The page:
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In the professional world, sometimes driving is a necessity. But owning a car can be expensive and inconvenient, especially when the price of parking, insurance and gas is factored in. And let’s be honest, owning a car can translate into more miles driven, and a bigger carbon footprint.

Earlier this year The Sustainable Lawyer read an article in the Boston Globe about Boston Bar Foundation Society of Fellows Committee Co-Chair Jane Willis (Ropes & Gray) and her husband (MassDOT Secretary and CEO Richard Davey) who donated their car to use public transportation and the car sharing service, Zipcar. This got TSL wondering if any other lawyers in the Hub use Zipcar, and whether they believe it fosters sustainability. Fortunately for us, tracking down lawyers who use the service was pretty easy.

Before we get started, he’s a quick rundown on Zipcar:

Zipcar is a car sharing service founded in January 2000 in Cambridge, Massachusetts. After signing up, (one time $25 fee) members pick the car of their choice (availability varies by location) online using a computer or smartphone, select the hourly rate or daily option, and off they go. Gas is included (and members are reimbursed for places that don’t accept the card) and there is a 180 mile maximum for 24 hours.

We caught up with three attorneys, Christopher Strang (Desmond Strang & Scott), Colin Van Dyke (Mintz, Levin, Cohn, Ferris, Glovsky & Popeo) and Aaron Agulnek (Jewish Community Relations Council) and asked them the most simple question we could…why do you use Zipcar?

Colin: We’re a one-car household and Zipcar allows me to get to hearings and client meetings outside of Boston without inconveniencing my wife and kids. The process is simple and the cars are more conveniently located than rentals; for example, I can reserve a car near my house, in the garage beneath our office building, or near a meeting from which I need to leave to get (and drive) to another. Zipcar is typically far less expensive and, again, more convenient than using taxis. Plus, Mintz Levin now provides a Zipcar benefit that reduces the costs of my annual membership and the hourly rates. Still, it’s driving a car, the environmental impact of which is the same whether it’s my car or a Zipcar, but I suspect that if we had a second car I would drive more often, so Zipcar allows me to keep my time behind the wheel to a minimum.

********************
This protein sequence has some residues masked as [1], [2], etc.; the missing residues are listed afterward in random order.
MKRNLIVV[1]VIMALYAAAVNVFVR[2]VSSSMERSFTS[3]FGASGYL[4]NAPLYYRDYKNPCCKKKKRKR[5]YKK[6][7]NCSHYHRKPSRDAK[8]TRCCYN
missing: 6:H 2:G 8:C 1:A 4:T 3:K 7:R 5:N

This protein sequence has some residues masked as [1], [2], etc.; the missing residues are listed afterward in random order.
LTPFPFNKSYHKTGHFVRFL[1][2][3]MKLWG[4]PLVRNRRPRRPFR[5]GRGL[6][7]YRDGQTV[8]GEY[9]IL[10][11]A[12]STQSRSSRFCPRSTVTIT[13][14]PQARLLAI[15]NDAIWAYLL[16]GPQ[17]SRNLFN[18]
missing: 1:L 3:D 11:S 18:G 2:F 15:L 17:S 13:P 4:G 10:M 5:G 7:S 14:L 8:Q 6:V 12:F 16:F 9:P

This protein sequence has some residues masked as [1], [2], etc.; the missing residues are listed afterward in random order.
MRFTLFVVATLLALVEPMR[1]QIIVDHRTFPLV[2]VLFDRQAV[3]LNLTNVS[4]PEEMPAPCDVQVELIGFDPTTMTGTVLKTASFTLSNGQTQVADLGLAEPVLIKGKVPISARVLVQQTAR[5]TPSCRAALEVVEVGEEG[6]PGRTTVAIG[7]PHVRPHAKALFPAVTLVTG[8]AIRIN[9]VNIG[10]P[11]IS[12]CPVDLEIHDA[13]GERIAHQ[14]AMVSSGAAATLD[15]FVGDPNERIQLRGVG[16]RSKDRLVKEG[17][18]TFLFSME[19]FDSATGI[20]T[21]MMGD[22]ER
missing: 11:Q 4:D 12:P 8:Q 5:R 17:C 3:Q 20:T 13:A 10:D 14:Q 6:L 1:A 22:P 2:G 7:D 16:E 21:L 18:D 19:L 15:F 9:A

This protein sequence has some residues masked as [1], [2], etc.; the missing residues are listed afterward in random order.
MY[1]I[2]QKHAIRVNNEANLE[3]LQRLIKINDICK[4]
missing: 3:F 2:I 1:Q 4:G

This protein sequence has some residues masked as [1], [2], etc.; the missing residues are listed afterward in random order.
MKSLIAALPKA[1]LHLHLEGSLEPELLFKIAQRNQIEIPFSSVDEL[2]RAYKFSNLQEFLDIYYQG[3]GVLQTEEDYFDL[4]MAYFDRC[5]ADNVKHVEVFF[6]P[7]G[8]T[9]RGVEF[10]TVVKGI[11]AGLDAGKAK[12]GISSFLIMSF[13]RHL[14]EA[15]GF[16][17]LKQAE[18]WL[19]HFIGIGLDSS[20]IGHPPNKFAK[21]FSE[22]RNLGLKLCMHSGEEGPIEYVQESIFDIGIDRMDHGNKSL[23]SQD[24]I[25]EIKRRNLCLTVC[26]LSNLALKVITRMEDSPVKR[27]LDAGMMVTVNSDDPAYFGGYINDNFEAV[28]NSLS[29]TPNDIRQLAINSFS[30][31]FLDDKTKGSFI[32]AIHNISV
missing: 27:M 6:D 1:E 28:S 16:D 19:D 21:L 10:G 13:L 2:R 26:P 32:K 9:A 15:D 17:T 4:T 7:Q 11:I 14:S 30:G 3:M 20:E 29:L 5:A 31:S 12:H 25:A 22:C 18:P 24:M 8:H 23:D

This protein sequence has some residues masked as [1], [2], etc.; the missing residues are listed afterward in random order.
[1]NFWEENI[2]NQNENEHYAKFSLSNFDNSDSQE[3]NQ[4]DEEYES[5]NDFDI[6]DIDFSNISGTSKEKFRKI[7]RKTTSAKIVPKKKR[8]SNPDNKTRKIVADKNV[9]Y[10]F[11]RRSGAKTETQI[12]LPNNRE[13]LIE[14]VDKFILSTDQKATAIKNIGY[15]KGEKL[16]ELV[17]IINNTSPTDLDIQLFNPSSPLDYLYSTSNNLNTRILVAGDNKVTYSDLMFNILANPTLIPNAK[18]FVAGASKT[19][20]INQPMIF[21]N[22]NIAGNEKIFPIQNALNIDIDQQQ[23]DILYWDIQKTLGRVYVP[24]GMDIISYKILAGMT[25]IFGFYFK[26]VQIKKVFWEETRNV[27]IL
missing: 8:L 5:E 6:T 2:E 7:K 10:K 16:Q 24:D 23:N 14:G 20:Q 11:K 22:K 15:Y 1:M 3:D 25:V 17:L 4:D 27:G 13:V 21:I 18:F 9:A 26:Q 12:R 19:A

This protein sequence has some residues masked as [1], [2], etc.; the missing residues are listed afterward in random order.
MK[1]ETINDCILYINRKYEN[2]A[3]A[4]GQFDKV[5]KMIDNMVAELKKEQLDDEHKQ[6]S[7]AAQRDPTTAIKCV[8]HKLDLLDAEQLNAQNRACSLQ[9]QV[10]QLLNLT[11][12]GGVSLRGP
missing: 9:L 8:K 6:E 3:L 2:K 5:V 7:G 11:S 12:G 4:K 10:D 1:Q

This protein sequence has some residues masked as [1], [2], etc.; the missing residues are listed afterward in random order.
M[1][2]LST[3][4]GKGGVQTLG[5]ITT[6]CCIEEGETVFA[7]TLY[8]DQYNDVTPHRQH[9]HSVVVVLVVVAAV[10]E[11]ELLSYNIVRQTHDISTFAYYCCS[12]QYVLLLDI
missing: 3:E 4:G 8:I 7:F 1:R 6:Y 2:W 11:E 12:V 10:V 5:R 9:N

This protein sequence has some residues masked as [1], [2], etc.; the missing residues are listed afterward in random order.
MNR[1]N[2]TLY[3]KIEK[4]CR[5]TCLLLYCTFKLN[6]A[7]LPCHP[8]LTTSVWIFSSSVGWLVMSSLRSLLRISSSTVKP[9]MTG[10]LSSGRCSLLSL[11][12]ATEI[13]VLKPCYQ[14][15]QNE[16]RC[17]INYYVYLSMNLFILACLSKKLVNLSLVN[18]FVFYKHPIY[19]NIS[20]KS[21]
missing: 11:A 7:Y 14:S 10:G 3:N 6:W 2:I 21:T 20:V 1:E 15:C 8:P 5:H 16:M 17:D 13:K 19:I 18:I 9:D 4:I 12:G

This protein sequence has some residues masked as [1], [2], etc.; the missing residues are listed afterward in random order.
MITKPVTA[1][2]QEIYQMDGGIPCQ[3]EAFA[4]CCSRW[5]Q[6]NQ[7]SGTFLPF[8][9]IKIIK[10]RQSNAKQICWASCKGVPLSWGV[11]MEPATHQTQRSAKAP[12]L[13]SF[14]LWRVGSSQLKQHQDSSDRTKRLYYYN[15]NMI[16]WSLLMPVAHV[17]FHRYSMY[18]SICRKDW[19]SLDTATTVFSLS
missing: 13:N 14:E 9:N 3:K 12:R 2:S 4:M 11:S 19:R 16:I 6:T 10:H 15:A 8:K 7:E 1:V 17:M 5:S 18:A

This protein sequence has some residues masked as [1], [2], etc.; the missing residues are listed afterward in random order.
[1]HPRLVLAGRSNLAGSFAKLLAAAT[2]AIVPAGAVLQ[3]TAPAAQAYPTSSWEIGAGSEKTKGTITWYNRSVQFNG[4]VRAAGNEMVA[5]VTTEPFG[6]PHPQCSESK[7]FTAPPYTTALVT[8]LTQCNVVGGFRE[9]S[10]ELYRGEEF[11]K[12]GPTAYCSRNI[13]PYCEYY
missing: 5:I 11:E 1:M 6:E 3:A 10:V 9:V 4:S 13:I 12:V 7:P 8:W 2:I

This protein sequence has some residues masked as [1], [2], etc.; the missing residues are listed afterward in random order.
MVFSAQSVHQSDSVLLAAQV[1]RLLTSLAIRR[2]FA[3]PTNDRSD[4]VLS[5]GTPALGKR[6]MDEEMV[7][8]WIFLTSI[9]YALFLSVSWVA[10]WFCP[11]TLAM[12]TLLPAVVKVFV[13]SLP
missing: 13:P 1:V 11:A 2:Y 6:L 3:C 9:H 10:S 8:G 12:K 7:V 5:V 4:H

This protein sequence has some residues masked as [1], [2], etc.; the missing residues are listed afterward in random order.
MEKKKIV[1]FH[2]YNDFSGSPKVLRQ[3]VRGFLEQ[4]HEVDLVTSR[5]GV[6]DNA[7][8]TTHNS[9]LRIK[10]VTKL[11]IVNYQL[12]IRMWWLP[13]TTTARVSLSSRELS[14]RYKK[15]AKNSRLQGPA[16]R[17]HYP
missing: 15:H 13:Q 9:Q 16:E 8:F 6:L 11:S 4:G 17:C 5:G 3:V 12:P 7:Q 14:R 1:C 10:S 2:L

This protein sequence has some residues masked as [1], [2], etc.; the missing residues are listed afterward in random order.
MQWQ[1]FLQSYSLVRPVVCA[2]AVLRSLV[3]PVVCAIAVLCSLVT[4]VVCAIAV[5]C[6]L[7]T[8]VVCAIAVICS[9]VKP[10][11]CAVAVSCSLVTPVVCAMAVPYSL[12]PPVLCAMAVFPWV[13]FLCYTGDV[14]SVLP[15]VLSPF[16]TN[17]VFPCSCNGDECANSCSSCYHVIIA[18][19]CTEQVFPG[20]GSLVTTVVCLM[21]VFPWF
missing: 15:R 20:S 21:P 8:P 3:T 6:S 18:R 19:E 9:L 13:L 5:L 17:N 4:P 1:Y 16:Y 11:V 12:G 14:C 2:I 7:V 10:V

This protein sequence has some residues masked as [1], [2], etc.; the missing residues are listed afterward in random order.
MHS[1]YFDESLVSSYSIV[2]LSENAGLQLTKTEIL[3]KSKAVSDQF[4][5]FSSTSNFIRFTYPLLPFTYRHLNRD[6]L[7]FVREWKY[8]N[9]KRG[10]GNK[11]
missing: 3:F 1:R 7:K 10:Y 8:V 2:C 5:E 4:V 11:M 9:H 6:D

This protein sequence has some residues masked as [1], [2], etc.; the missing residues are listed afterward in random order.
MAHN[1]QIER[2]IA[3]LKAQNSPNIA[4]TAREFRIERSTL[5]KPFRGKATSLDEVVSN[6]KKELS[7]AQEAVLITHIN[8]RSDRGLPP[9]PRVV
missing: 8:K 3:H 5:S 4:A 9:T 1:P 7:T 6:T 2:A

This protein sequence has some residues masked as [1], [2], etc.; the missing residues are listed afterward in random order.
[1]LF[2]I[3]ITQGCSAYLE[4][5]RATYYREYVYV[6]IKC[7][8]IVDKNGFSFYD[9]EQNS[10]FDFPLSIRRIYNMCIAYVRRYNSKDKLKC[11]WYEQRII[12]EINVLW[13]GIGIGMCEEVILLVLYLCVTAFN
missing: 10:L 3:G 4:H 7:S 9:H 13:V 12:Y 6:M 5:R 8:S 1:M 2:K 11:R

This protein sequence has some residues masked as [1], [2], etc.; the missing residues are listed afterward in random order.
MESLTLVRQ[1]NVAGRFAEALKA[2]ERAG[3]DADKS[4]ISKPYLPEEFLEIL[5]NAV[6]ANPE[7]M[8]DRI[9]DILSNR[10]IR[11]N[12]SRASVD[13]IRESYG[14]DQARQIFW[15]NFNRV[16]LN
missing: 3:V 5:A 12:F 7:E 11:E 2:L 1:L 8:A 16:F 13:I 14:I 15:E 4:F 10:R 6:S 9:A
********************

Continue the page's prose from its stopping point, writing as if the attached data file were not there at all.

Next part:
Chris: The main reason I use Zipcar is to not have to deal with parking in the city. I use Zipcar for things like short court appearances outside of Boston, and for client meetings at their offices.  The added bonus is only using the car when absolutely necessary, and using more environmentally friendly transportation to and from work.

Aaron: “I work for a non-profit organization and we have a Zipcar that the staff can utilize for meetings that are outside of public transportation zones.  It clearly makes sense from an economic and convenience perspective, but we also come at it from an environmental perspective.  Our organization is committed to environmental justice and the Zipcar provides a tangible way for us to make a difference.”

Sometimes, the  impact (or the lack thereof) matters more than motivation.

And yes, they offer hybrids.

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